Subscribe for 17¢ / day
Wilma Mankiller

Now in its 24th year, the Sedona International Film Festival, which runs Feb. 24 through March 4, includes more than 150 feature films, animated films, shorts and documentaries, selected from thousands of submissions. Among the many guests and special events throughout the two-week festival, actor Richard Dreyfuss will return for 40th-anniversary screenings of Close Encounters of the Third Kind (1977) and The Big Fix (1978). Pierce Brosnan and his wife Keely will also be on hand to discuss their documentary Poisoning Paradise, which looks at the effects of genetically-engineered seeds and crops being tested in Hawaii.

This year’s Lifetime Achievement Award will be presented to Jane Alexandar, who has taken home two Emmys (with five other nominations), and has four Oscar nominations for her work in The Great White Hope (1970), All the President’s Men (1976), Kramer vs. Kramer (1979) and Testament (1983). Each of them except All the President’s Men will screen during the Festival.

FlagstaffLive! critics had the opportunity to screen several festival films; these are our impressions.

Seeing Is Believing: Women Direct

Directed by Cady McClain

Adrienne Bischoff

The most important question: Should I see this movie? Yes, you should. Director Cady McClain makes an especially timely documentary about the challenges facing female directors in the film industry. Not only is there a disproportionately small number of female directors in the business, but those who have made it have to work harder to stay in it. McClain interviews four women of different ages, nationalities and interests about their hardships, their breakthroughs and their wisdom gained. That’s the most illuminating part of the film. The other two parts are a little unnecessary, but thankfully minor. For example, she interviews male directors who essentially say sexism is bad. What’s the point, right? She also asks people on the street, presumably film students, if they can name a female director. No surprise: they struggle to answer. Admittedly this is nitpicky, but there are also animated title cards that look like maxi-pad advertisements. It’s a bit stereotypical of what it is to be female, but if you ignore these trifling matters and focus on the four interviews, you’ll find this an engaging film about the struggles of being an artist. And if you’re headed to the SIFF, you’re likely an artist yourself. 

Wild Honey

Directed by Francis Stokes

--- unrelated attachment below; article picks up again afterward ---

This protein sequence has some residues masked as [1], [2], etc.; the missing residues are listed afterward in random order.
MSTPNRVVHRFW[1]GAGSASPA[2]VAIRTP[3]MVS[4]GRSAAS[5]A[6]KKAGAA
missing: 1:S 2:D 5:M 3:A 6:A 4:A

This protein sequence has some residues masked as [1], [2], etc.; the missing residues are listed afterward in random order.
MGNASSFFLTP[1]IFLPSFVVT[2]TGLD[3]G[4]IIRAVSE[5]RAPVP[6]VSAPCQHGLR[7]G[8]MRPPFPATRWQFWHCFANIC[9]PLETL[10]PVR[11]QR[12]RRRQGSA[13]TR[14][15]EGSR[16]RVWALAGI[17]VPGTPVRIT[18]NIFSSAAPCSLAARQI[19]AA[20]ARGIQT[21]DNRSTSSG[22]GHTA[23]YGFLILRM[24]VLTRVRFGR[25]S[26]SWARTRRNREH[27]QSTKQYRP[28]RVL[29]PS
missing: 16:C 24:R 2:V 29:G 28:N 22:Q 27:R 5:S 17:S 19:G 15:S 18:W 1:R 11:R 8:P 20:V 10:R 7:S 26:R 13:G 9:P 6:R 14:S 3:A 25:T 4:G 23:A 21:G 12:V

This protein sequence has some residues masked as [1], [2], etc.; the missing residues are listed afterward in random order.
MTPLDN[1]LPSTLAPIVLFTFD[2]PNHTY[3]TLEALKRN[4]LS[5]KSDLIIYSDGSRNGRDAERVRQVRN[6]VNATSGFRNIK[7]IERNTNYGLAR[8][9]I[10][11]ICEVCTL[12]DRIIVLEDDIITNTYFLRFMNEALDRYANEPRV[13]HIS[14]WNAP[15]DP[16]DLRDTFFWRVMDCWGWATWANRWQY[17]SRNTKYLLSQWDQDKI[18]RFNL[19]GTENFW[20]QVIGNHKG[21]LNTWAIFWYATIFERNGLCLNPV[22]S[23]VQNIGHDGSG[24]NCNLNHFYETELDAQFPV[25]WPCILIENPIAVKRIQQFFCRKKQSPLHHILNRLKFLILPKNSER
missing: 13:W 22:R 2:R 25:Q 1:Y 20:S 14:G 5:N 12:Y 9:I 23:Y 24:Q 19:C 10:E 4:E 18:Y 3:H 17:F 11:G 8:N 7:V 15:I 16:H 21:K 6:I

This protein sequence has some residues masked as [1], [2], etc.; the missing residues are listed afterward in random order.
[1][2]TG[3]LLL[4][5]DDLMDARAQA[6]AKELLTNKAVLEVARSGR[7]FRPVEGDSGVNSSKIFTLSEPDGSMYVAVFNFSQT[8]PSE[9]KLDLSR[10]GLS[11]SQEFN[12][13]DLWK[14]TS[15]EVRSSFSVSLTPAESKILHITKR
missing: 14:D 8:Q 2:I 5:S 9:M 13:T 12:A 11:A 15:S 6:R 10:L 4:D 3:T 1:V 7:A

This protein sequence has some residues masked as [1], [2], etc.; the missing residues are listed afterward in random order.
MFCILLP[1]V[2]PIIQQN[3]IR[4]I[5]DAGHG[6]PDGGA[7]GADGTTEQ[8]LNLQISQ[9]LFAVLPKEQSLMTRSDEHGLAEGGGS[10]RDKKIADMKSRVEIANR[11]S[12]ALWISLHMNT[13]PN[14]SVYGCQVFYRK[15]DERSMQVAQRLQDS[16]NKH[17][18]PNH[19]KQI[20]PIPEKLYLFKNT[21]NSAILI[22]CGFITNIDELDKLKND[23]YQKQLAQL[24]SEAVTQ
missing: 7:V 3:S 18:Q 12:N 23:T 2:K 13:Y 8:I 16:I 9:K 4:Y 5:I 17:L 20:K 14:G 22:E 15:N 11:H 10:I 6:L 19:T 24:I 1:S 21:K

Sam Mossman

Maybe Gabby (Rusty Schwimmer) has never really had her act together, but it’s been worse lately. She’s on the outs with her dirt bag boyfriend, has moved back in with her mom and her only employment option is as a phone sex operator. In the midst of all this she hits it off with one of her callers. Martin (Timothy Omundson) is a successful screenwriter and isn’t really interested in the usual dirty talk. As the pair get closer, Gabby has the wild notion of flying off to L.A. to meet him.

If nothing else, Wild Honey feels honest. The typical romantic comedy notions don’t really apply here, and there aren’t a host of contrived situations designed to bring her and her would-be soul mate together or the usual comedy of errors keeping them apart. Instead, the tale unfolds in a natural, real-life kind of way. No perfect ending, no crazy romantic gestures, no big speeches or life-changing moments, just Gabby trying to sort her life out and maybe find someone to love along the way. All of this makes the film endearing, though it isn’t necessarily terribly exciting or compelling.


Directed by Valerie Red-Horse

Dan Stoffel

Wilma Mankiller was born in 1945 on the Mankiller Flats land of the Cherokee Nation in Oklahoma. As part of the Bureau of Indian Affairs’ Indian Relocation Program, her family was relocated to San Francisco when she was 11 years old. It was there, during the turbulent ‘60s, she would begin her activism, hang out with the Black Panthers and take part in the 1969 Occupation of Alcatraz Island in which a group of American Indians claimed the land under the 1868 Treaty of Fort Laramie. In 1977, Mankiller divorced her husband and moved back to Oklahoma with her daughters, where she took a job working for the Cherokee Nation. Just six years later, she was elected Deputy Chief; when Chief Ross Swimmer resigned in 1985 to become assistant secretary of the Bureau of Indian Affairs, Mankiller became the first female Chief of the Cherokee Nation, a position to which she was subsequently elected for two more terms.

Full of archival footage, photos, and interviews with Wilma Mankiller and those with whom she worked, Mankiller is highly informative and, like its subject, effective without being flashy. It’s an inspirational look at a leader who broke through a great many barriers. 

Festival films will be shown all day, every day at the Mary D. Fisher Theater, the Sedona Performing Arts Center, and the Sedona Harkins 6. Passes and individual event tickets are available now. For a complete list of films, schedules, event and ticket information, see


Load comments